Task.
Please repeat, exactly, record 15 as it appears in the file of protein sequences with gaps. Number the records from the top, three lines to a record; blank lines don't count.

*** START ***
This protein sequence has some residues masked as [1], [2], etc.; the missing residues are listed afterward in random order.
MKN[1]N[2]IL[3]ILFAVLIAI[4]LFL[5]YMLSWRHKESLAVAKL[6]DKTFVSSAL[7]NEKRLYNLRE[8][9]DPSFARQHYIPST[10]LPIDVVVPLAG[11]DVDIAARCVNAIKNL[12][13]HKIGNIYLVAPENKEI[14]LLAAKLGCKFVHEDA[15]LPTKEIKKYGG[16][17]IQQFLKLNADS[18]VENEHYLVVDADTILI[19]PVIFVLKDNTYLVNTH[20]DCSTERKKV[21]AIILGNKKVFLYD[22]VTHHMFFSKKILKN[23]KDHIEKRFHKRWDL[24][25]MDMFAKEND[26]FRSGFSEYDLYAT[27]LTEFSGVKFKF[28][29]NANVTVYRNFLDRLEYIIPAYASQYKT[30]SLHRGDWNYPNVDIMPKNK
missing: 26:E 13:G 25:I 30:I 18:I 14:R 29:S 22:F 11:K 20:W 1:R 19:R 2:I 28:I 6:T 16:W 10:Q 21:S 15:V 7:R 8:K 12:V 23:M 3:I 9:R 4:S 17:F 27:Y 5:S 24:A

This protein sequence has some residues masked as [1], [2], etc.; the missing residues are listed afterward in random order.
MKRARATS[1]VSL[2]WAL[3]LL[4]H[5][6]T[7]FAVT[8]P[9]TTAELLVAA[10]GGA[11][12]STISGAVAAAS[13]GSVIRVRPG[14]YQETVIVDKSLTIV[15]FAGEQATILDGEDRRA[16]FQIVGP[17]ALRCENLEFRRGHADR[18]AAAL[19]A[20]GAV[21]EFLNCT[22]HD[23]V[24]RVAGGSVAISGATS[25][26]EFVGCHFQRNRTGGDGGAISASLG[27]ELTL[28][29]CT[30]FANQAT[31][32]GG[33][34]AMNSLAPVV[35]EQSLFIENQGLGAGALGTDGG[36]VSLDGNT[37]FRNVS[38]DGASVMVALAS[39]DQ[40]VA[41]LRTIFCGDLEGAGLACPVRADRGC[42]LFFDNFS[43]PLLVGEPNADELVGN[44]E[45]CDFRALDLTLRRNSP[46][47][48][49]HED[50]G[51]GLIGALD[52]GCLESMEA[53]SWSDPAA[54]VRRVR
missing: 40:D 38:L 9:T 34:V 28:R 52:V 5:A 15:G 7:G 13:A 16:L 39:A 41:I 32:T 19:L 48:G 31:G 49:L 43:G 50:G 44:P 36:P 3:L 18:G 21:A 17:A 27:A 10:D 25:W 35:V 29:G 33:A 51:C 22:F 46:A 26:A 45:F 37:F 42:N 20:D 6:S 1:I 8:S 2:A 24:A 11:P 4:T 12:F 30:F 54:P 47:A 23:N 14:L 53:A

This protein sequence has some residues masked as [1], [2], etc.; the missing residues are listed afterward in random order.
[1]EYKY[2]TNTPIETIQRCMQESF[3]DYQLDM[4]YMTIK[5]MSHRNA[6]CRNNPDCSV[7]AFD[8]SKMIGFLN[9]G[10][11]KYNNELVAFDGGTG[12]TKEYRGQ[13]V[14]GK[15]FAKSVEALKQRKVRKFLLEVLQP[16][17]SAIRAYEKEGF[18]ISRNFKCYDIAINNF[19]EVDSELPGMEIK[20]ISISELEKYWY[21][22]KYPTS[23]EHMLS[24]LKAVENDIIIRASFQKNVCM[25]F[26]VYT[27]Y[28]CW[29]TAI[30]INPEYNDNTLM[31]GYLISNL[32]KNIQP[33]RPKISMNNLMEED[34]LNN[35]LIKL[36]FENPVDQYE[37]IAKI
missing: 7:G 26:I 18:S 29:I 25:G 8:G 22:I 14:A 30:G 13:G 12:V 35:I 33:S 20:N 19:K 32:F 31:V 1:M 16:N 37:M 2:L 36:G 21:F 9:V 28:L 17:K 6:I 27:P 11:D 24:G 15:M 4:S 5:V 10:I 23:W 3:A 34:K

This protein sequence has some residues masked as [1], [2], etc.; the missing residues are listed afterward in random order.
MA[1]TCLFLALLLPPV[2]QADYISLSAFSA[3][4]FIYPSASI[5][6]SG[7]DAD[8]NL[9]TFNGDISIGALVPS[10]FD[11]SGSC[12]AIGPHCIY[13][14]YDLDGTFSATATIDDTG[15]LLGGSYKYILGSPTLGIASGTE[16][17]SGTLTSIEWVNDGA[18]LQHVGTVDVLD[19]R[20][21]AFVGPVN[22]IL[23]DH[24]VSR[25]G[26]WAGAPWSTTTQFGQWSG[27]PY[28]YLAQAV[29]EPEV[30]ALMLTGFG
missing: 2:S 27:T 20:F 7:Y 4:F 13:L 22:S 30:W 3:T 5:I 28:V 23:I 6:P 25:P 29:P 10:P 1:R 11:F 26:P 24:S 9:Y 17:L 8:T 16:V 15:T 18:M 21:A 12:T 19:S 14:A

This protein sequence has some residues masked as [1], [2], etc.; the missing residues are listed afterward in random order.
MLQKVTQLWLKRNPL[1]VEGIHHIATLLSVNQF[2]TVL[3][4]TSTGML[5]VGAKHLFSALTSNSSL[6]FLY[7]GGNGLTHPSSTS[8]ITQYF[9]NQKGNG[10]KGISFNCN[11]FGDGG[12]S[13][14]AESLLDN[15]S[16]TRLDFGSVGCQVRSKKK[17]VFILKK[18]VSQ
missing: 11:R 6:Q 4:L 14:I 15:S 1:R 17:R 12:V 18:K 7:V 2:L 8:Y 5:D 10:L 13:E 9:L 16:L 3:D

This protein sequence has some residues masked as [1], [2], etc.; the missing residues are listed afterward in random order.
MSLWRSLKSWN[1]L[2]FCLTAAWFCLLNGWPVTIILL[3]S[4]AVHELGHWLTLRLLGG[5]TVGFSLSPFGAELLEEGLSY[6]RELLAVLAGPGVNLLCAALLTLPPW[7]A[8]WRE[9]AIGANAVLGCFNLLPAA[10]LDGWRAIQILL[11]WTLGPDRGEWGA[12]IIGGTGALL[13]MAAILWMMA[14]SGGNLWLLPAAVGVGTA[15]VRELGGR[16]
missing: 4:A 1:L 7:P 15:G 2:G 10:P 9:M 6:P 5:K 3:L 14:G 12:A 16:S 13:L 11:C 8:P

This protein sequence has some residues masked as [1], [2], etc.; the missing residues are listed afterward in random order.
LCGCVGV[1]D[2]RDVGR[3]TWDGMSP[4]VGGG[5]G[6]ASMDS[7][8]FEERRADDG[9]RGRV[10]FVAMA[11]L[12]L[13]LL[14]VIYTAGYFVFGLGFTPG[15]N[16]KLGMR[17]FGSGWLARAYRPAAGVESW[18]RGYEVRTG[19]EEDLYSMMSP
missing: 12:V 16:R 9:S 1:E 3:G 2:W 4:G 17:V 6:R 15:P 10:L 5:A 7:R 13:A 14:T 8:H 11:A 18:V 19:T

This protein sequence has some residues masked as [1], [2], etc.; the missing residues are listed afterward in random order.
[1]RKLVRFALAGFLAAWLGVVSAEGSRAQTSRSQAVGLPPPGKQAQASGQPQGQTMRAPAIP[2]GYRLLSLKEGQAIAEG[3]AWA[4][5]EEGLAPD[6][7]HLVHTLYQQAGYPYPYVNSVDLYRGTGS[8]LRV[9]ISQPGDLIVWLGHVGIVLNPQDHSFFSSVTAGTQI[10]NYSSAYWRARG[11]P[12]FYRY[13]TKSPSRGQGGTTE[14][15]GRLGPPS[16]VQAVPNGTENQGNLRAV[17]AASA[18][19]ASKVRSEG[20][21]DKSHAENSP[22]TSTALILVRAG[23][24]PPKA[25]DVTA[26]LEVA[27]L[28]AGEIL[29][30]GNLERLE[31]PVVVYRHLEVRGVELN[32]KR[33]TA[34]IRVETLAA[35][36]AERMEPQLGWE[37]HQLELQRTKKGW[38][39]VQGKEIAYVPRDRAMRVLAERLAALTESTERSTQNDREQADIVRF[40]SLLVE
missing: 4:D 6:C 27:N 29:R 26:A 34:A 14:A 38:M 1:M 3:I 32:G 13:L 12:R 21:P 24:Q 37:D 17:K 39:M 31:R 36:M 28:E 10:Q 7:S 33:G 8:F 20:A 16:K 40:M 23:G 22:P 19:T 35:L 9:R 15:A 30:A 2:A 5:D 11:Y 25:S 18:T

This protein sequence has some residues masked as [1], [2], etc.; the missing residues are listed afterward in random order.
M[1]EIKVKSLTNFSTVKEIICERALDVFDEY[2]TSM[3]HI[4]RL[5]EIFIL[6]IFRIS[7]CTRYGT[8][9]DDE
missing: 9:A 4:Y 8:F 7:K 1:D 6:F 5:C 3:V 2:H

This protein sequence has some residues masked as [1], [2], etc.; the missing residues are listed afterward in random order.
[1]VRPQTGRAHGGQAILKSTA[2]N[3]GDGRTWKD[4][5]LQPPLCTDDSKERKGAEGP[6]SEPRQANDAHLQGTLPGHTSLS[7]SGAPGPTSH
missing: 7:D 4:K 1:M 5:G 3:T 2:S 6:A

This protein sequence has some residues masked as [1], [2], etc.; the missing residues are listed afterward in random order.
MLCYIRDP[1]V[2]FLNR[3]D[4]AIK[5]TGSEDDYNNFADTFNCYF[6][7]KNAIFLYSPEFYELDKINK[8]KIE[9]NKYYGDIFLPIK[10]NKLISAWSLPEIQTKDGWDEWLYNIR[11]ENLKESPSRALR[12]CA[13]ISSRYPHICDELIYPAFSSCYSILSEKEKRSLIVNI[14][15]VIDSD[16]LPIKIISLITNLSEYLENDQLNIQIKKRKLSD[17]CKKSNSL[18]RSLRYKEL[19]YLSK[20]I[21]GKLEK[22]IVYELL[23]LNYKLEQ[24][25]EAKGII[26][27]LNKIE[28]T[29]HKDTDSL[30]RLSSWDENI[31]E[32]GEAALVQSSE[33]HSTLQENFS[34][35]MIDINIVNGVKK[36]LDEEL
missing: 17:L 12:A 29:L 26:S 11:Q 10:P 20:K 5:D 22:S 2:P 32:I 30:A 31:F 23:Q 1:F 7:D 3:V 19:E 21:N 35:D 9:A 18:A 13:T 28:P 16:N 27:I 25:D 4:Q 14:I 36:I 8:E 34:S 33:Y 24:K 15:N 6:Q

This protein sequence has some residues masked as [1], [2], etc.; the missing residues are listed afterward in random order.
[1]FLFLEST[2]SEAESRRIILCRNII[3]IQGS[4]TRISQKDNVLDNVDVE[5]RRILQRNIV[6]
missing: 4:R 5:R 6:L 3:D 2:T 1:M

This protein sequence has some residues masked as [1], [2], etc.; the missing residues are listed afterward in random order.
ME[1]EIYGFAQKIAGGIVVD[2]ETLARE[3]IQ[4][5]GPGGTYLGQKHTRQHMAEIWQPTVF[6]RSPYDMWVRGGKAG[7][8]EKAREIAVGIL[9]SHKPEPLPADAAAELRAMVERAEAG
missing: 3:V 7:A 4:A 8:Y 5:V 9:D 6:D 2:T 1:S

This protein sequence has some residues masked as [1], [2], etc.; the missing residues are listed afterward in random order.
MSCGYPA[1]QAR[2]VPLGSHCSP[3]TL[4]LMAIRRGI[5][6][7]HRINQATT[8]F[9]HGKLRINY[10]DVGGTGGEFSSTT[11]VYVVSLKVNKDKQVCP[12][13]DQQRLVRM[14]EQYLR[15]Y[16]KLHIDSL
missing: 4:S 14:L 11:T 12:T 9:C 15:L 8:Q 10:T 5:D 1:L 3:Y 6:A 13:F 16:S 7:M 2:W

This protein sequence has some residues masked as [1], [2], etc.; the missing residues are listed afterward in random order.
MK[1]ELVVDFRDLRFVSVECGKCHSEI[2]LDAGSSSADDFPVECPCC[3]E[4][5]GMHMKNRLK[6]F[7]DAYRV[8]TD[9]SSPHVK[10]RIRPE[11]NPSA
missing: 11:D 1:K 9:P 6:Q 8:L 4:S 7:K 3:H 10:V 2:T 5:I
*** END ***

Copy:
This protein sequence has some residues masked as [1], [2], etc.; the missing residues are listed afterward in random order.
MK[1]ELVVDFRDLRFVSVECGKCHSEI[2]LDAGSSSADDFPVECPCC[3]E[4][5]GMHMKNRLK[6]F[7]DAYRV[8]TD[9]SSPHVK[10]RIRPE[11]NPSA
missing: 11:D 1:K 9:P 6:Q 8:L 4:S 7:K 3:H 10:V 2:T 5:I